Lodi: 2 West Nile Virus Deaths, Town Streets Treated For Mosquitoes

Sources: NewJerseyNews12; NorthJersey.com

The town of Lodi was treated for mosquitoes overnight following a death that is believed to be caused by West Nile virus. The state Department of Health confirmed that a man from Lodi died as a result of West Nile virus last week. It was the state’s first fatality due to the virus this year.

Family members of Fred Maikisch, 62, of Lodi posted on Facebook he had been suffering from West Nile virus and passed away on Sept. 15 after being taken off life support. Maikisch was a father of two and the coach for a Little League team.

Bergen County Mosquito Control trucks treated several streets in Lodi between 4 a.m. and 6 a.m. Saturday. Homes located within those areas were asked to close their windows and bring pets inside. Windows were allowed to be reopened by 7 a.m.

Maikisch is among the 25 West Nile cases reported in New Jersey — eight other cases are currently under investigation. Last year, there were two deaths in New Jersey due to the West Nile virus.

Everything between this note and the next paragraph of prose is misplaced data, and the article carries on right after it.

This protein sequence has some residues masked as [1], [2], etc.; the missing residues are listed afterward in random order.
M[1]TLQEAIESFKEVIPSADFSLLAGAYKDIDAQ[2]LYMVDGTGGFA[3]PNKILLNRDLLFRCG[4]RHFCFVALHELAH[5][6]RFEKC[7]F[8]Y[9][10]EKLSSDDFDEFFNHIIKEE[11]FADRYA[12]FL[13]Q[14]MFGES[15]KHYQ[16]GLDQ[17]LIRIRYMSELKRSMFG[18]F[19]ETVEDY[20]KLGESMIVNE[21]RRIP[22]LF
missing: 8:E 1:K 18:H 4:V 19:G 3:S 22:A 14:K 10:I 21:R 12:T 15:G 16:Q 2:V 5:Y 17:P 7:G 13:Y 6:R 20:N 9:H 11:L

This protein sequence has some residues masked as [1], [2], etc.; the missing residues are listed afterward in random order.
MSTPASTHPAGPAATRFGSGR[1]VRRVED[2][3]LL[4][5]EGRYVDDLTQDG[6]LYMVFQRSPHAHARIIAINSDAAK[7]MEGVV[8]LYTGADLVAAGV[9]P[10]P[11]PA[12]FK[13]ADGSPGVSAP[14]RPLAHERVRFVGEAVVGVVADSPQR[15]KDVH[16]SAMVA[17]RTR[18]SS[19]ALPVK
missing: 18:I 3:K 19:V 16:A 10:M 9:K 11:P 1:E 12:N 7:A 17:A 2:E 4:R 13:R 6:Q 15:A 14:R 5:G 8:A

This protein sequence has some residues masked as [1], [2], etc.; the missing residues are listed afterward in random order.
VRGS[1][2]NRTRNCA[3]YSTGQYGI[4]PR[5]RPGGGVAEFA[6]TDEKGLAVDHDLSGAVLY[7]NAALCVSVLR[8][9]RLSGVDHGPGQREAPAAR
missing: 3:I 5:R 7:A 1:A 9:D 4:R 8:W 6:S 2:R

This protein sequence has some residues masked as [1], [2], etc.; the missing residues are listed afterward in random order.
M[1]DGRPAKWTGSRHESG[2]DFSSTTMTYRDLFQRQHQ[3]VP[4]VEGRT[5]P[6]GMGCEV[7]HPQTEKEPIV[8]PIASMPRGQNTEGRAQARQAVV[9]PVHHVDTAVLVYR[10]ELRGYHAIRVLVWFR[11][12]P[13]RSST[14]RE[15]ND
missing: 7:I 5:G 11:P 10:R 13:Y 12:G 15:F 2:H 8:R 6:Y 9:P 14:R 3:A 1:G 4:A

A second Bergen County resident, an elderly woman, has died of West Nile virus this week, amid what state health officials describe as “great concern” over what they are calling the highest number of West Nile cases seen in six years.

As of Monday, 31 cases of West Nile virus were confirmed in New Jersey, the Department of Health reported, with six cases reported in Bergen County.
Ray Bukowski, an assistant commissioner for New Jersey’s Natural and Historic Resources, said in a press release that it is crucial for homeowners to eliminate “even the smallest amounts of standing water from their properties” to reduce the risk of exposure to mosquitoes. That means emptying or changing flower pots, birdbaths, clogged rain gutters, plastic wading pools, wheelbarrows and trash containers.

North Jersey temperatures are expected to hit lows around 60 degrees several nights this week, the temperature at which mosquitoes stop being active.
West Nile virus does not cause symptoms in most people, although one in five infected may develop a fever, headache, body aches, joint pains, vomiting, diarrhea or rash, according to the CDC. People over 60 years old are at greater risk for complications such as convulsions, muscle weakness and coma.

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